The irrepressible, musically voracious Italian mezzo-soprano Cecilia Bartoli first took on Vivaldi in 1999, devoting an entire recital disc to the composer. The hugely successful album not only established her reputation as an unearther of rare and forgotten repertoire, it also sparked a wider interest in a composer mostly known for The Four Seasons and not much else. Nowadays, he’s recorded and programmed with increasing frequency, his vocal works recognised for their staggering inventiveness.
Almost 20 years later, Bartoli returns to Vivaldi, cannily selecting arias of the more lyric bent. Whereas the first album was a veritable showcase for her trademark virtuosity, this follow-up is on the whole slower and more contemplative, taking advantage of Bartoli’s now richer interpretive skills and subtly doing away with any unkind comparisons to her younger self.
That’s not to say that her instrument shows significant signs of wear and tear. On the contrary, the voice has retained much of its caramel lustre and trademark agility, with Bartoli only betraying any real signs of strain up top. For those desirous of proof, you need only listen to the opening track, Se lenta ancora il fumine. Her precision of attack in this vengeance aria remains second to none, while her command of line is shown off to great effect in the gentle central section. Bartoli is on top form.
Under Jean-Christophe Spinosi, Ensemble Matheus strikes a nice balance between the stylish and characterful, their playing warm and always dramatically involved. Top honours go to flautist Jean-Marc Goujon in Sol da te, mio dolce amore and to trumpet Serge Tizac in the martial Combatta un gentil cor. Both instrumentalist and singer are so fine, it’s hard to say who comes out on top.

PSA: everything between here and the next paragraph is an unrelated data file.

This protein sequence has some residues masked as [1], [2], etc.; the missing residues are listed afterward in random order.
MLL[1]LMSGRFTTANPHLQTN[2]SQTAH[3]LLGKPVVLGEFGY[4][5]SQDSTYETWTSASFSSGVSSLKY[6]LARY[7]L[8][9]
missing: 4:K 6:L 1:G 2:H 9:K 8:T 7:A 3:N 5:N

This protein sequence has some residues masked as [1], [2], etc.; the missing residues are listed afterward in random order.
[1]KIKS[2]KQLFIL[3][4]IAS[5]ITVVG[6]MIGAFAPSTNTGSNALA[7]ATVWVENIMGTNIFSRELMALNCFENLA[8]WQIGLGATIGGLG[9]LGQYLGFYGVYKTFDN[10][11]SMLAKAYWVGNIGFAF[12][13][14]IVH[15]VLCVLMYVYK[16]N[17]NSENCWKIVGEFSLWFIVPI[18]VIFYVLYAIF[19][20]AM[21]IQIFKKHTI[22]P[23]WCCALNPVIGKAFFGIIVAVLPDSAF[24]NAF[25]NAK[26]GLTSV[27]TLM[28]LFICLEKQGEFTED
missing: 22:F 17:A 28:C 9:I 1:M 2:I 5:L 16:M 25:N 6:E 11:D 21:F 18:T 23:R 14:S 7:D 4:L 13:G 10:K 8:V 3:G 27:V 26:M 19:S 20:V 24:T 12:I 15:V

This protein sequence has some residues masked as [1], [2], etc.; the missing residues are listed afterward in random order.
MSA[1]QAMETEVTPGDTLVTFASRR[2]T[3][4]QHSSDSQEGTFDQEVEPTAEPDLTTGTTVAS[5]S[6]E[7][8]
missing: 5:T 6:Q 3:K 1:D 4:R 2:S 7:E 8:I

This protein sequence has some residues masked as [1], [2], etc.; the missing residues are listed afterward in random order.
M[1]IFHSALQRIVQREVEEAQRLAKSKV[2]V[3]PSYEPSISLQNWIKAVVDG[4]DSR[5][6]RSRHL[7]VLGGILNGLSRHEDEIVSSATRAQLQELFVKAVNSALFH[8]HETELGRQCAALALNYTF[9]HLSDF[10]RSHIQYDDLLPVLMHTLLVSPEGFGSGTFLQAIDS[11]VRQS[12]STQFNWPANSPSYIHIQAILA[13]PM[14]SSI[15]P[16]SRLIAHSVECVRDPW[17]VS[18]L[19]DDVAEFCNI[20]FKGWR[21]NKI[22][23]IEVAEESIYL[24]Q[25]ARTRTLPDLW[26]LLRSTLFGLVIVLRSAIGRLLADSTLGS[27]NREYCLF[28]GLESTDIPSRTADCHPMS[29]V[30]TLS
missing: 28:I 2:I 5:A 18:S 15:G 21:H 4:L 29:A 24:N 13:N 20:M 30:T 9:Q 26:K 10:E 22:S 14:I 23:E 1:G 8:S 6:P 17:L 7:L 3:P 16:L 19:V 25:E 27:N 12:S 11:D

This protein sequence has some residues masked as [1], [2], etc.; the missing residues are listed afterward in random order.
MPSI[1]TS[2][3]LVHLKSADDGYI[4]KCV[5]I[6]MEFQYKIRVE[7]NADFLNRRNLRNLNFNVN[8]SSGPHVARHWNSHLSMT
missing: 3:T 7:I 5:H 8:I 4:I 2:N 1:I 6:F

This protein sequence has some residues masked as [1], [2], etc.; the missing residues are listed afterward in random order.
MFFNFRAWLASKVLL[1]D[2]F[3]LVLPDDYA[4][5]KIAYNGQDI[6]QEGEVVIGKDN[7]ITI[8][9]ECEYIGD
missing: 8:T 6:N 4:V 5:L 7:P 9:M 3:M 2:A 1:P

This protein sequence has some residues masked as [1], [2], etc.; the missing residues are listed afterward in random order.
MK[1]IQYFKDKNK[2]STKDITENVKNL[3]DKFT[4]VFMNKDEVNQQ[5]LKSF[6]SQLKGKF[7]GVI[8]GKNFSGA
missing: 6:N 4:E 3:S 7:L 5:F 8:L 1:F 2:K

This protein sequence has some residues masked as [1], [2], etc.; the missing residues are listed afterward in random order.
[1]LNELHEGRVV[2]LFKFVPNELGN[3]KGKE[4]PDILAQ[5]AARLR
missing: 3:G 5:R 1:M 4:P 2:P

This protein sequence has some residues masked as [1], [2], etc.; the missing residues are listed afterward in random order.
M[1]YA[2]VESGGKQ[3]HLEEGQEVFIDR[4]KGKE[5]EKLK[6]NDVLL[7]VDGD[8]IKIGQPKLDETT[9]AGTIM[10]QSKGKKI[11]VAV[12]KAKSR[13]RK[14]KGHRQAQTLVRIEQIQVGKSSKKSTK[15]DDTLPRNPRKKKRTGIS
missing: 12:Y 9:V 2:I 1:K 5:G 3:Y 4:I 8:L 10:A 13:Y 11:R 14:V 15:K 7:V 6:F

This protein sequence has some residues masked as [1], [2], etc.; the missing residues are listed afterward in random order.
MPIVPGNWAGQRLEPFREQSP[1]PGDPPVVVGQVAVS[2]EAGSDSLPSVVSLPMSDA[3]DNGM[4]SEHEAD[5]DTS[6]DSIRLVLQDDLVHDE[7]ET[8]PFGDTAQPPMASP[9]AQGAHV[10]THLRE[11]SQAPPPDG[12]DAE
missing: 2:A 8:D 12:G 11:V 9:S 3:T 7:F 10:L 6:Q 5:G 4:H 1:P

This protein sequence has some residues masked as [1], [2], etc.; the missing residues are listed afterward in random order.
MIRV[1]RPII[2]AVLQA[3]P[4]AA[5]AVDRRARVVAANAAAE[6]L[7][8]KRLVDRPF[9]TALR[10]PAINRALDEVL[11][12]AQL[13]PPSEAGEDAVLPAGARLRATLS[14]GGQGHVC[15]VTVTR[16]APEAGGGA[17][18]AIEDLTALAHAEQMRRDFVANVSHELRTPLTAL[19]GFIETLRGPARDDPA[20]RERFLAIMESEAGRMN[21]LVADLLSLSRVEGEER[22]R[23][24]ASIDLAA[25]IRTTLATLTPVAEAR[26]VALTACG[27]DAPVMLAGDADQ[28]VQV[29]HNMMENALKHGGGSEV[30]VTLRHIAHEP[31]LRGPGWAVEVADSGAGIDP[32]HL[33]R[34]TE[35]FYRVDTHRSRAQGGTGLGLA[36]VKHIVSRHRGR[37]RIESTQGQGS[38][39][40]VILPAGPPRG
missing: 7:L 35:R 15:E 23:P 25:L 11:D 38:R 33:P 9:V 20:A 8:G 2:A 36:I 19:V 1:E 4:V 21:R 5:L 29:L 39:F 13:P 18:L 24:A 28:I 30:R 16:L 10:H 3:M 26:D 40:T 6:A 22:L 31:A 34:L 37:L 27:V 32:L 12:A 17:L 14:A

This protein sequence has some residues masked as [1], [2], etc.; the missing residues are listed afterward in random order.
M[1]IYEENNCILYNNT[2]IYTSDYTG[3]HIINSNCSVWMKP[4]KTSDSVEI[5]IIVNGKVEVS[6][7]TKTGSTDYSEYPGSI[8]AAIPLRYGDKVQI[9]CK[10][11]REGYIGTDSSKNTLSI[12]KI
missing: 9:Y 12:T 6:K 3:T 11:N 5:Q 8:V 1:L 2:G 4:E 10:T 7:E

Similarly impressive is Quell’augellin che canta, Bartoli preventing the requisite bird chirrups from becoming cloying. Instead, it’s done with minimal fuss and a sincerity that makes the listener actually concentrate on what’s being communicated and there’s classy playing from Spinosi on the violin. Vedró con mio diletto is sung with commendable tenderness, but is just a smidge too mannered to fully draw the listener in. More effective is Leggi almeno tiranna infedele, Bartoli giving even the more sustained phrases a clipped quality that conveys a sense of bitter woundedness. The two selections from Orlando Furiosi are equally compelling, especially Ah fuggi rapido, done with an urgency that borders on the furious.
Not everything is tragic however. Solo quella guancia bella has Bartoli’s wry, zany energy, while Se mai senti spirarti sul volto is exquisitely done, limpid and displaying her extraordinary breath control.
Most beautiful of all is Sovente il sole, Bartoli commanding an astonishingly wide range of colours. She suffuses the aria with a hushed, rapturous quality, demonstrating the kind of soft singing she’s perfected in the last two decades. It’d be no surprise if she goes on singing for two more.
Performer: Cecilia Bartoli ms, Ensemble Matheus/Jean-Christophe Spinosi
Catalogue Number: Decca 4834475
Cecilia Bartoli’s Antonio Vivaldi is Limelight‘s Recording of the Month in March.